That's also the title of the first chapter of Z.B.A.: Zen of Business Administration, by Marc Lesser (haven't perused it...yet). Zen is the Japanese word for meditation - being mindful, being wholehearted.
There was a time - January 2001 - that was as close as I ever got to seriously leaving business altogether. I was contemplating either creating a new start-up with a couple of friends that were just as shell-shocked, bitter, and resentful about the deceit of businesspeople and most of all the way we've deceived ourselves, or escaping on a pilgrimmage all around the world for the next year. I did neither - exactly. But I certainly went on a journey for the next three years.
I've learned that if I could not be authentic and in integrity (more in the sense of being whole, and reclaiming the disowned fragments of your soul) in business, then that says more about me than it does about the big bad Corporate World.
Personal authenticity is not situational.
Here is one of my tests that applies in business settings: If I would say or do anything differently whether I have $14 or $140,000 (liquid, not 401K or real estate holdings) or $1.4M in the bank account - then it's not authentic. Broadly speaking, this could include: take a client you'd have turned down, bend a few accounting rules, become dictatorial on a project when you used to sing the praises of teams, "tone down" the substance and style of your communication to be more palatable, or otherwise "smooth the edges" (Seth Godin terminology) that make you YOU. This not a one-time test. It comes up again and again. I'm flunking less and less ;-) This is still my test. (I am seeing a new test emerging for me, but it is on my path not necessarily yours.)
Having flunked this test (it gets much trickier at the $14 level) I was able to begin to forgive the business world...and myself. Almost all of us deep down have the capacity to be paralyzed by fear - and it notably shows up when the shit is frantically hitting the fan - fear of failure, rejection, alienation or of simply being a destitute and lonely bag lady.
Mother Theresa was once asked by a journalist why she does what she does, that is, how she is able to take the dying poor from the streets of Calcutta, nurse and love them. Her response reflected her deep self-knowledge: "I realized a long time ago that I had a Hitler within me." - The Mystic Heart, by Wayne Teasdale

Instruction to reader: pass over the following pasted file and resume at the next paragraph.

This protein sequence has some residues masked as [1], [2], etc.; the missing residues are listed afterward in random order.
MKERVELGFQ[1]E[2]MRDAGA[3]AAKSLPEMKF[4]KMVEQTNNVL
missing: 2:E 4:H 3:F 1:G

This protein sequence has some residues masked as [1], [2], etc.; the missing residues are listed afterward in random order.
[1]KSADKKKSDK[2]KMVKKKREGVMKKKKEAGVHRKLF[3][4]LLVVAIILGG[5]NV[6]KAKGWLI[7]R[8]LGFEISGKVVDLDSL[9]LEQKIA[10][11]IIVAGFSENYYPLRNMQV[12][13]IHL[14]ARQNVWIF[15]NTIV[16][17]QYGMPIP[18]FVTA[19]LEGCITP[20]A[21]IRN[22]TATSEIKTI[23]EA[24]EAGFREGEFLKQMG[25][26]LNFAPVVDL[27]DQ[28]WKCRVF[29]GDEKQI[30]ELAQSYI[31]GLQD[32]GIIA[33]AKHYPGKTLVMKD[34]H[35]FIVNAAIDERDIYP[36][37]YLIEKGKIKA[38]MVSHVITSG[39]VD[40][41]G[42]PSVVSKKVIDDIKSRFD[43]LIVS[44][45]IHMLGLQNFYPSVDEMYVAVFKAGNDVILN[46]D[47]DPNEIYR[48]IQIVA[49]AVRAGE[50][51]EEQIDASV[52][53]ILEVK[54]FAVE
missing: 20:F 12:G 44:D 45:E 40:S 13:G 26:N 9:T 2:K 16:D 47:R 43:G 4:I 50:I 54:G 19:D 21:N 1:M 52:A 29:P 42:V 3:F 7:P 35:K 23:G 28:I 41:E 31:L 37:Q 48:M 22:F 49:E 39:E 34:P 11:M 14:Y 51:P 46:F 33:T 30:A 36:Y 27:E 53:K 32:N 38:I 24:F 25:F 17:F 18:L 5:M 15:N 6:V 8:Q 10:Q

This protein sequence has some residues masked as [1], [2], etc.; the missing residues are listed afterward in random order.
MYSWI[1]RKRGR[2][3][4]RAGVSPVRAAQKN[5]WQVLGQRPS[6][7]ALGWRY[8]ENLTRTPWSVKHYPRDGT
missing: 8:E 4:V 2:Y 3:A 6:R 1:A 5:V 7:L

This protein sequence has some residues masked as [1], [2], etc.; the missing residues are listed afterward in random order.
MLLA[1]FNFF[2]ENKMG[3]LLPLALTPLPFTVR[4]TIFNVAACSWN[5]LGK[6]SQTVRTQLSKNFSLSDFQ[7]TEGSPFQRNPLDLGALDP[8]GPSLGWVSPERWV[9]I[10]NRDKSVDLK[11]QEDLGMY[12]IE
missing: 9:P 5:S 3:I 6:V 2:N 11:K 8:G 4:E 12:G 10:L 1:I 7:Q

So when I speak about authentic voice, I'm not speaking about a brand. I mean the intensely personal innate voice within us. What Hugh calls the wee voice. The outer expressions are conveyed in a spectrum that may be called intimate voice or credible voice or...whatever. But authentic voice is wordless.
Where does one reclaim (I think of reclaimed land in Holland that was once drowned under the sea) one's authentic voice? A reader writes about their contemplation of a new entrepreneurial venture. And this is someone that does not currently work nor need to but still the journey will echo for many, I believe:
It really clicked when I read your post on Parsifal. I have been fascinated with the Parsifal myth since I first read it in Joseph Campbell. Like a lot of people, I was on a bit of a spiritual quest in college and after. I started with metaphysics and worked my way east and back west again. There is no question that Joseph Campbell's writing meant the most to me.
Maybe Joseph Campbell settled my wanderlust or more likely getting married, having kids, and starting a career led me down a more pragmatic road for the past decade. But in the past couple of days I have gotten introspective again. I forced myself to think of why I really want to start a business. After all, my life is pretty good. [Candid description of a pretty good life follows...] Honestly, I don't want for much. Why do I have the urge to put it all on the line... I know that the urge to do it is real. I know that I have enjoyed working on this idea as much as I have enjoyed any work that I have done before...
Ah, perhaps that is it: "my life is pretty good." From what you've said, you realize you don't need to devote your life to an ashram or monastery or meditate in silence in a cave or to travel around the world seeking adventure to embark on the hero's journey or spiritual quest. The journey is inward.
It's too easy in an ashram anyway. The real tests on the quest come via relationships. Only in relationship can you see mirrors of yourself all around you. I can think of two arenas right away that will bring up every piece of baggage, every edge of your Ego, trigger every button and expose each blind spot and more: Marriage and Business. (You've already got the marriage relationship covered.) Yep, business. It's easy to be "calm", "centered", "authentic" and in living in "integrity" safely esconed in a hermitage. But you only test your mettle in relationships where it's NOT as easy to stay true to yourself (or even explore what "true" to your "self" means).
Anyway, perhaps you are drawn to the business as a way of stretching yourself to your full potential. Perhaps business is the context of your Kurukshetra (battlefield of Bhagavad Gita) or your Forest (Grail legend)?
My sense is that if you read this blog that perhaps business is your Kuru, your Forest as well (but the main thread that ties readers together is this sense of adventuring and questing, rather than retreating from the hero(ine)'s journey). I sense that this holds true for Tom Peters as well. Certainly you can be a hobopoet (a great new blog I've recently discovered) and be in business - if that's your call. Why not!? We're in business on our own (authentic) terms.
Though we travel the world over to find the beautiful, we must carry it with us or we find it not. - Ralph Waldo Emerson